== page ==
Grand coalition (CDU/CSU, conservatives + SPD, democrats) – current coalition
Social liberal coalition (SPD, democrats + FDP, liberals)
Red-green coalition (SPD, democrats + Bündnis 90/Die Grünen, Greens)
However, the 2021 Bundestag elections are unusual, as numerous coalitions could be possible, according to recent polls:
Kenya coalition: Black-red-green coalition of CDU/CSU (conservatives), SPD (democrats) and Greens.
Germany coalition: Black-red-yellow coalition of CDU/CSU (conservatives), SPD (democrats) and FDP (liberals).
Traffic light coalition: Greens, SPD (democrats) and FDP (liberals).
Jamaica coalition: CDU/CSU (conservatives), FDP (liberals) and the Greens.
Grand Coalition: CDU/CSU (conservatives) and the SPD (democrats).
Red-red-green coalition: SPD (democrats), the Left and the Greens.
Coalitions are essential to form a government and are the result of extensive negotiations and compromises between German political parties. Those compromises take the form of a coalition contract laying down the main political priorities and ambitions of the political parties willing to join forces. In praxis, those coalition contracts have to be approved by members of the political parties.
The current government remains in charge of current affairs until a coalition is formed. There is no time limit for the formation of a coalition. The record for the longest formation of a coalition was set in 2017, where political parties took more than 5 months to find an agreement.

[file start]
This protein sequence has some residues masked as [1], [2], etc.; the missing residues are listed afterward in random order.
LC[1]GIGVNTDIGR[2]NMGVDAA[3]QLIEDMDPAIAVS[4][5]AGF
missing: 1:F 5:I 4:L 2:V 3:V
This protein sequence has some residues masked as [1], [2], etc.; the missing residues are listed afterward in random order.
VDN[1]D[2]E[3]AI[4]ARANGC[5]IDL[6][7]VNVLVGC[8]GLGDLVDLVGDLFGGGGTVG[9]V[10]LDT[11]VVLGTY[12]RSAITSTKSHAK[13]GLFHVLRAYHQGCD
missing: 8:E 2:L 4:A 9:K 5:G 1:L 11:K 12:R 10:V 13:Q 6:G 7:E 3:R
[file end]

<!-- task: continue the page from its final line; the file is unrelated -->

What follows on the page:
The election of the Federal Chancellor
The German Chancellor, the head of the government, is not elected directly by the people, but by members of the Bundestag. The Federal President proposes the candidate for Chancellor - usually the candidate whose party has the majority in the Bundestag.
For a successful election, the candidate for Chancellor needs an absolute majority of votes from the members of parliament in the first election phase. This means that he or she must have the votes from the majority of the members of the Bundestag. This is also referred to as the "Chancellor's Majority".